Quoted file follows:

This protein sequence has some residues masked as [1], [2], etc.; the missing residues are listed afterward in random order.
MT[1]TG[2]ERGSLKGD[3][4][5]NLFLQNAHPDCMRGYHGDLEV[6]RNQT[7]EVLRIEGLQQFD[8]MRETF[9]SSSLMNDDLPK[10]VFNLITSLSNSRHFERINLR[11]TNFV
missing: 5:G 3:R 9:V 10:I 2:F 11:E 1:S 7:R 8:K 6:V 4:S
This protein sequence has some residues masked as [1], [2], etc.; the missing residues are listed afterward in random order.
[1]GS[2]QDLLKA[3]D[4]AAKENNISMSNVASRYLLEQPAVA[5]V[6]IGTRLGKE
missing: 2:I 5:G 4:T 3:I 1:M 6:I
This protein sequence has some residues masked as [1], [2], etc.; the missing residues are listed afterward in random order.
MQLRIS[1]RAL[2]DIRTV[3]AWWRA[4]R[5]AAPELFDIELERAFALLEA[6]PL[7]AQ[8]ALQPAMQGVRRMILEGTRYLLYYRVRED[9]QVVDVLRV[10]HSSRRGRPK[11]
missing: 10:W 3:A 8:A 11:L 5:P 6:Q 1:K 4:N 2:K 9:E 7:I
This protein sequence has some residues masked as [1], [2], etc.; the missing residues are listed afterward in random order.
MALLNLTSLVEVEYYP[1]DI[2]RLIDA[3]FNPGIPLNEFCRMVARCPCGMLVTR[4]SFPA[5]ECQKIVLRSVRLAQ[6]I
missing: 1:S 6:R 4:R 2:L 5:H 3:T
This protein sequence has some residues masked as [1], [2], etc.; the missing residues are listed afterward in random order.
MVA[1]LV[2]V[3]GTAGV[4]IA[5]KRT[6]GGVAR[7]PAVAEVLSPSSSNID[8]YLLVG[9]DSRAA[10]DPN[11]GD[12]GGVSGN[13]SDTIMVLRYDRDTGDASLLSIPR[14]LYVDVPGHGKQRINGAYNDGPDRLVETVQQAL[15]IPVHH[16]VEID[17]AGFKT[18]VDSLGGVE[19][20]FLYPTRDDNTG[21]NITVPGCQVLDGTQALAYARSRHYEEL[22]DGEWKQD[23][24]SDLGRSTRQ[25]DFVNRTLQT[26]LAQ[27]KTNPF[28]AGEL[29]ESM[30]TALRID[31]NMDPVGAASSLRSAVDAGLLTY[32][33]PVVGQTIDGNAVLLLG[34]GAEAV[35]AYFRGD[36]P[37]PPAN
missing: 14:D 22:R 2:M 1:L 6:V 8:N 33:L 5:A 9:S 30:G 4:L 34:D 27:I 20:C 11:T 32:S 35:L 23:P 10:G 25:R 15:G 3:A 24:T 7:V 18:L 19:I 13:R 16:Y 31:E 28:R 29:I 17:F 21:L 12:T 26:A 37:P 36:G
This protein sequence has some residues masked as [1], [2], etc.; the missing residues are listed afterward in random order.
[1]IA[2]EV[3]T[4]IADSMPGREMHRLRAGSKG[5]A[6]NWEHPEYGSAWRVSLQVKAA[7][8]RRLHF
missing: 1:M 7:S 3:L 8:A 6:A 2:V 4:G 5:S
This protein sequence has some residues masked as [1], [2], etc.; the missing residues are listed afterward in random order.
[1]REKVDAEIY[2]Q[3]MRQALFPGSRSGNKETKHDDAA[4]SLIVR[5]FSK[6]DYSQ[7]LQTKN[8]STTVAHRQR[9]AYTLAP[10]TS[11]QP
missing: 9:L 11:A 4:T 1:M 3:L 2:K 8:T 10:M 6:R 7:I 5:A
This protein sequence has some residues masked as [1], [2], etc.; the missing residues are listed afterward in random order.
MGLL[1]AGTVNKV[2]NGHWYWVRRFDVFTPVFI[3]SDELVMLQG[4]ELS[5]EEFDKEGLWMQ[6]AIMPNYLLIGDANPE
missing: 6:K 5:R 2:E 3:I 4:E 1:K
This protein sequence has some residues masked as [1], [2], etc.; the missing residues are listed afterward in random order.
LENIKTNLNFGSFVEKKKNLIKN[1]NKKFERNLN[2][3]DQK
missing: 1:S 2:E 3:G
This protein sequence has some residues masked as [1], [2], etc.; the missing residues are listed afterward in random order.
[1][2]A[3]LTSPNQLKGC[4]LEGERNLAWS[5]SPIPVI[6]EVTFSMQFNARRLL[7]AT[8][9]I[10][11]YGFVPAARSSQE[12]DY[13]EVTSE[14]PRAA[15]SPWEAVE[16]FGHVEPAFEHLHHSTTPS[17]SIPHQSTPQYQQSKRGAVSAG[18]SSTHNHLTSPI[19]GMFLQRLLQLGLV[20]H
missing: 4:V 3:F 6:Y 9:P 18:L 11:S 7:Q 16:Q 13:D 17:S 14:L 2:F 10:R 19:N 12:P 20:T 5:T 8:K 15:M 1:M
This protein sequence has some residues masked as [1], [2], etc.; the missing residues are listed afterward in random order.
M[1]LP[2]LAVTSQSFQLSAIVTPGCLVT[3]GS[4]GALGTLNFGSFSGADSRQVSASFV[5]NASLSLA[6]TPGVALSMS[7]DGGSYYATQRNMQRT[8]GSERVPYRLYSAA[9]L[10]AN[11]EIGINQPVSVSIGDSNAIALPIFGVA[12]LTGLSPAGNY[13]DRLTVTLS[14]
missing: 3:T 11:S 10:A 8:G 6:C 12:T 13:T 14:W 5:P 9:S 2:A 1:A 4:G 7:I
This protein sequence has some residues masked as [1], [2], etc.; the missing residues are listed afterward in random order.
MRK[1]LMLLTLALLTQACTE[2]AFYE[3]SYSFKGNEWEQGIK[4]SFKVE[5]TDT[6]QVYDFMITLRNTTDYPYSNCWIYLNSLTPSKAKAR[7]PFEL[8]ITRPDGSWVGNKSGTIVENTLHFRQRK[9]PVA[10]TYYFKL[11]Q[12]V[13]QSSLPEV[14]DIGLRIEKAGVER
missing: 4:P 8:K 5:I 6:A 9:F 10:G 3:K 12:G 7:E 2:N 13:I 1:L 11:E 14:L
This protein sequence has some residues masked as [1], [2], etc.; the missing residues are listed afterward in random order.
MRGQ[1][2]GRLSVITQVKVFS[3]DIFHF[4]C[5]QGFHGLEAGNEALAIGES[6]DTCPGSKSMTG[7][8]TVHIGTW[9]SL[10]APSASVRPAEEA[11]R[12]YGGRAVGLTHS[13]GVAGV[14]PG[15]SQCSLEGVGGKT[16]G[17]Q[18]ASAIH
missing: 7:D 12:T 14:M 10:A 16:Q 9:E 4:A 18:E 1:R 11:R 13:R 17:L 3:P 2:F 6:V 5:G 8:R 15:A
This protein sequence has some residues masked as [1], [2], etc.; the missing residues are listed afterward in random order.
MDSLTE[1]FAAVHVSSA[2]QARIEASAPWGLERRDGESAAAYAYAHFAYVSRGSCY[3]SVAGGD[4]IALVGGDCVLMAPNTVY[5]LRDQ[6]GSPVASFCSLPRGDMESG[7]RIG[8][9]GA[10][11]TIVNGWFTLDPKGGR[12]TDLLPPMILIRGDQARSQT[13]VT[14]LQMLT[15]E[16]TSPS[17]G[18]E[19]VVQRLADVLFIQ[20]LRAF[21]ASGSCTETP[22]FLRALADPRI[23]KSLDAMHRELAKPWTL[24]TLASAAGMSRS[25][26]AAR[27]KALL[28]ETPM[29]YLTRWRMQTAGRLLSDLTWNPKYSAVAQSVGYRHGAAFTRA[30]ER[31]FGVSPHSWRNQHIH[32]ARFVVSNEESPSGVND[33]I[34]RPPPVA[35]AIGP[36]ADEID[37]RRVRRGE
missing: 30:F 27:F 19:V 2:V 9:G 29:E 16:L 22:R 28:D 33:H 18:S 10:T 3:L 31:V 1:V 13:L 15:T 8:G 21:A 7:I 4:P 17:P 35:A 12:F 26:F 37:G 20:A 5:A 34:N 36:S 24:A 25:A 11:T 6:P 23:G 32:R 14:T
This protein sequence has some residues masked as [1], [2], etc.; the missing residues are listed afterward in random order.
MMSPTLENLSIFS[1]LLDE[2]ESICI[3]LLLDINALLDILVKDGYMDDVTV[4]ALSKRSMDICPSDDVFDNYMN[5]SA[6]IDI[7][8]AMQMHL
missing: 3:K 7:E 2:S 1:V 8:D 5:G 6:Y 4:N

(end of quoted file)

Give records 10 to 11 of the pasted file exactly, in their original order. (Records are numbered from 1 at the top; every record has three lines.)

This protein sequence has some residues masked as [1], [2], etc.; the missing residues are listed afterward in random order.
[1][2]A[3]LTSPNQLKGC[4]LEGERNLAWS[5]SPIPVI[6]EVTFSMQFNARRLL[7]AT[8][9]I[10][11]YGFVPAARSSQE[12]DY[13]EVTSE[14]PRAA[15]SPWEAVE[16]FGHVEPAFEHLHHSTTPS[17]SIPHQSTPQYQQSKRGAVSAG[18]SSTHNHLTSPI[19]GMFLQRLLQLGLV[20]H
missing: 4:V 3:F 6:Y 9:P 18:L 11:S 7:Q 16:Q 13:D 17:S 14:L 2:F 10:R 19:N 12:P 20:T 5:T 8:K 15:M 1:M
This protein sequence has some residues masked as [1], [2], etc.; the missing residues are listed afterward in random order.
M[1]LP[2]LAVTSQSFQLSAIVTPGCLVT[3]GS[4]GALGTLNFGSFSGADSRQVSASFV[5]NASLSLA[6]TPGVALSMS[7]DGGSYYATQRNMQRT[8]GSERVPYRLYSAA[9]L[10]AN[11]EIGINQPVSVSIGDSNAIALPIFGVA[12]LTGLSPAGNY[13]DRLTVTLS[14]
missing: 3:T 11:S 10:A 8:G 6:C 12:T 13:T 14:W 5:P 9:S 2:A 1:A 4:G 7:I